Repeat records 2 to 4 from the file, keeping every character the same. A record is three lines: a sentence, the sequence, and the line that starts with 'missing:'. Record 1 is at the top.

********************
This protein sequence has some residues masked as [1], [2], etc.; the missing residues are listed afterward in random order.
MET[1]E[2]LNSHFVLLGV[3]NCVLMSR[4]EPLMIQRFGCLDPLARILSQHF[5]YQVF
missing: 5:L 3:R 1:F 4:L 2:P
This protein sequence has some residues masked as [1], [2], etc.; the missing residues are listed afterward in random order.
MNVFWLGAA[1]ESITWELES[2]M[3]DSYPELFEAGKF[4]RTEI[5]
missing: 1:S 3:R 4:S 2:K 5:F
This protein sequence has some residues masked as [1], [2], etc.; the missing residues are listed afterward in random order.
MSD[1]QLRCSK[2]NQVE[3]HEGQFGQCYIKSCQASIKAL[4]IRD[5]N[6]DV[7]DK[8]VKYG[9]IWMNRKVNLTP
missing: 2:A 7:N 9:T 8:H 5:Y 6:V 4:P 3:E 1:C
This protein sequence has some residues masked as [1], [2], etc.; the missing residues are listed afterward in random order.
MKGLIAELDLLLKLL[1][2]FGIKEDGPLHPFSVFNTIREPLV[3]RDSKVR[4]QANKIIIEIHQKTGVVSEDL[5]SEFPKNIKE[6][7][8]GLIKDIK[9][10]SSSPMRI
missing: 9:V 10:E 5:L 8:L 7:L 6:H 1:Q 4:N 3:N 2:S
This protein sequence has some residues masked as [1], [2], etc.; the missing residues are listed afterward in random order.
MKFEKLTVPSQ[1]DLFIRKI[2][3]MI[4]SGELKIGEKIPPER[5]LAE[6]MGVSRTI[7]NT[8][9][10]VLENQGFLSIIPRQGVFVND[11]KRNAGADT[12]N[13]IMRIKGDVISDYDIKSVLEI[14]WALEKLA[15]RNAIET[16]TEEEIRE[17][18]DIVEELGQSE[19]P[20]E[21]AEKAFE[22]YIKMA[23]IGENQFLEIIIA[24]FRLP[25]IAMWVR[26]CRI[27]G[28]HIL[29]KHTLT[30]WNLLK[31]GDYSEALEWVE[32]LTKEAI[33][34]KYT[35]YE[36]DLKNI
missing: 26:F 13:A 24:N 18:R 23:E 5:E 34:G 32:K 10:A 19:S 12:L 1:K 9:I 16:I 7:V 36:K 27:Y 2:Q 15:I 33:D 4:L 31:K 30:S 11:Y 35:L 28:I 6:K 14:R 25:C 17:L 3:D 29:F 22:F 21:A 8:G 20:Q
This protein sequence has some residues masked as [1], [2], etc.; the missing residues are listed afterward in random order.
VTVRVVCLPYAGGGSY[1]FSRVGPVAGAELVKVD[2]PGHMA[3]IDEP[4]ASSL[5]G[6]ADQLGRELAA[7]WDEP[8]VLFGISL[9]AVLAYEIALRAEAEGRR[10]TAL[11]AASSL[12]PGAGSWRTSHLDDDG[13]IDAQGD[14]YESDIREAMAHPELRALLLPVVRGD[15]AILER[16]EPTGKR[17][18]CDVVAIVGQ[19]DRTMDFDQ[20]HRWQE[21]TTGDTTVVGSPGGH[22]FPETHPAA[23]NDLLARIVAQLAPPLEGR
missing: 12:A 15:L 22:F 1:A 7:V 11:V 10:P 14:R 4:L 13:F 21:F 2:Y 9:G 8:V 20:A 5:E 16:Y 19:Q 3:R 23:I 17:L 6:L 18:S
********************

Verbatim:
This protein sequence has some residues masked as [1], [2], etc.; the missing residues are listed afterward in random order.
MNVFWLGAA[1]ESITWELES[2]M[3]DSYPELFEAGKF[4]RTEI[5]
missing: 1:S 3:R 4:S 2:K 5:F
This protein sequence has some residues masked as [1], [2], etc.; the missing residues are listed afterward in random order.
MSD[1]QLRCSK[2]NQVE[3]HEGQFGQCYIKSCQASIKAL[4]IRD[5]N[6]DV[7]DK[8]VKYG[9]IWMNRKVNLTP
missing: 2:A 7:N 9:T 8:H 5:Y 6:V 4:P 3:E 1:C
This protein sequence has some residues masked as [1], [2], etc.; the missing residues are listed afterward in random order.
MKGLIAELDLLLKLL[1][2]FGIKEDGPLHPFSVFNTIREPLV[3]RDSKVR[4]QANKIIIEIHQKTGVVSEDL[5]SEFPKNIKE[6][7][8]GLIKDIK[9][10]SSSPMRI
missing: 9:V 10:E 5:L 8:L 7:L 6:H 1:Q 4:N 3:N 2:S